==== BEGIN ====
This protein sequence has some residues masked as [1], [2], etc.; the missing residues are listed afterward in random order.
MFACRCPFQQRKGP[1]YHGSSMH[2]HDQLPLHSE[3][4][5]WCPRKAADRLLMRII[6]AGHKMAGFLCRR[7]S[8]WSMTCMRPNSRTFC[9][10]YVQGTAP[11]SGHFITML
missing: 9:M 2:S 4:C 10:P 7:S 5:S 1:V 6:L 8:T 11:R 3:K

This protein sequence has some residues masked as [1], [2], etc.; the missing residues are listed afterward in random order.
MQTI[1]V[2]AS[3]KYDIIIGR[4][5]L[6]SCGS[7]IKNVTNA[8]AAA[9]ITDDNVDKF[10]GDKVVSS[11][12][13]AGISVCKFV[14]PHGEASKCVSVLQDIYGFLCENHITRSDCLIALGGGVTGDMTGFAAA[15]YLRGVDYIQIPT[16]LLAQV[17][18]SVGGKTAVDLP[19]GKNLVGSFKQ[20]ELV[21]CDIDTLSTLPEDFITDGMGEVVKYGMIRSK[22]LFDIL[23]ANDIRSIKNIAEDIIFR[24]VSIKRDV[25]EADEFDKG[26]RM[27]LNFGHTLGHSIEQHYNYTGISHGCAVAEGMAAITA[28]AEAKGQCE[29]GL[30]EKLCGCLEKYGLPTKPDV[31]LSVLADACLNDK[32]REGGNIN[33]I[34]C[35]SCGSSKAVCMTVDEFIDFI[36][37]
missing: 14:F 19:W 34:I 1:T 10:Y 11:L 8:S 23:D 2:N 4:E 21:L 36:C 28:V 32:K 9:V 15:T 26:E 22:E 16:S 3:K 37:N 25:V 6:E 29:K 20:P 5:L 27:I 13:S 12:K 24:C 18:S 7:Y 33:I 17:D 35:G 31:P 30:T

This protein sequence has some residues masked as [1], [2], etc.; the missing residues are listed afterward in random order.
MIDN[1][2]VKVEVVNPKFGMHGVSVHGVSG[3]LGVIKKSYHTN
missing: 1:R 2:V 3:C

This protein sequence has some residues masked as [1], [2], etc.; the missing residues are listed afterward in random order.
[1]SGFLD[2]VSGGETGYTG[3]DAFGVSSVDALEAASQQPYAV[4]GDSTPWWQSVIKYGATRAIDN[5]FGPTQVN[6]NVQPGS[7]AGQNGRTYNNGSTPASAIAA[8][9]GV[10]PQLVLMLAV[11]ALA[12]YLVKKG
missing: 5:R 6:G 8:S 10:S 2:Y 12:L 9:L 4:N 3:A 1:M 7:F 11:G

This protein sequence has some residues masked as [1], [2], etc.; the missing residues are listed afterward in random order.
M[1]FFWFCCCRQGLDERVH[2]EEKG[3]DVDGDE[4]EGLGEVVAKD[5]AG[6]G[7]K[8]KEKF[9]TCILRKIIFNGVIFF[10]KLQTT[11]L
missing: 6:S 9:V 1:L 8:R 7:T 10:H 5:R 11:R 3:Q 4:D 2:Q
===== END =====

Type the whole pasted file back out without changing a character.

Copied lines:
This protein sequence has some residues masked as [1], [2], etc.; the missing residues are listed afterward in random order.
MFACRCPFQQRKGP[1]YHGSSMH[2]HDQLPLHSE[3][4][5]WCPRKAADRLLMRII[6]AGHKMAGFLCRR[7]S[8]WSMTCMRPNSRTFC[9][10]YVQGTAP[11]SGHFITML
missing: 9:M 2:S 4:C 10:P 7:S 5:S 1:V 6:L 8:T 11:R 3:K

This protein sequence has some residues masked as [1], [2], etc.; the missing residues are listed afterward in random order.
MQTI[1]V[2]AS[3]KYDIIIGR[4][5]L[6]SCGS[7]IKNVTNA[8]AAA[9]ITDDNVDKF[10]GDKVVSS[11][12][13]AGISVCKFV[14]PHGEASKCVSVLQDIYGFLCENHITRSDCLIALGGGVTGDMTGFAAA[15]YLRGVDYIQIPT[16]LLAQV[17][18]SVGGKTAVDLP[19]GKNLVGSFKQ[20]ELV[21]CDIDTLSTLPEDFITDGMGEVVKYGMIRSK[22]LFDIL[23]ANDIRSIKNIAEDIIFR[24]VSIKRDV[25]EADEFDKG[26]RM[27]LNFGHTLGHSIEQHYNYTGISHGCAVAEGMAAITA[28]AEAKGQCE[29]GL[30]EKLCGCLEKYGLPTKPDV[31]LSVLADACLNDK[32]REGGNIN[33]I[34]C[35]SCGSSKAVCMTVDEFIDFI[36][37]
missing: 14:F 19:W 34:I 1:T 10:Y 11:L 8:S 23:D 2:N 4:E 21:L 36:C 28:V 32:K 9:V 15:T 26:E 22:E 16:S 3:K 37:N 25:V 6:E 29:K 20:P 5:L 27:I 13:S 12:K 24:C 18:S 7:Y 33:I 17:D 35:G 31:P 30:T

This protein sequence has some residues masked as [1], [2], etc.; the missing residues are listed afterward in random order.
MIDN[1][2]VKVEVVNPKFGMHGVSVHGVSG[3]LGVIKKSYHTN
missing: 1:R 2:V 3:C

This protein sequence has some residues masked as [1], [2], etc.; the missing residues are listed afterward in random order.
[1]SGFLD[2]VSGGETGYTG[3]DAFGVSSVDALEAASQQPYAV[4]GDSTPWWQSVIKYGATRAIDN[5]FGPTQVN[6]NVQPGS[7]AGQNGRTYNNGSTPASAIAA[8][9]GV[10]PQLVLMLAV[11]ALA[12]YLVKKG
missing: 5:R 6:G 8:S 10:S 2:Y 12:L 9:L 4:N 3:A 1:M 7:F 11:G

This protein sequence has some residues masked as [1], [2], etc.; the missing residues are listed afterward in random order.
M[1]FFWFCCCRQGLDERVH[2]EEKG[3]DVDGDE[4]EGLGEVVAKD[5]AG[6]G[7]K[8]KEKF[9]TCILRKIIFNGVIFF[10]KLQTT[11]L
missing: 6:S 9:V 1:L 8:R 7:T 10:H 5:R 11:R 3:Q 4:D 2:Q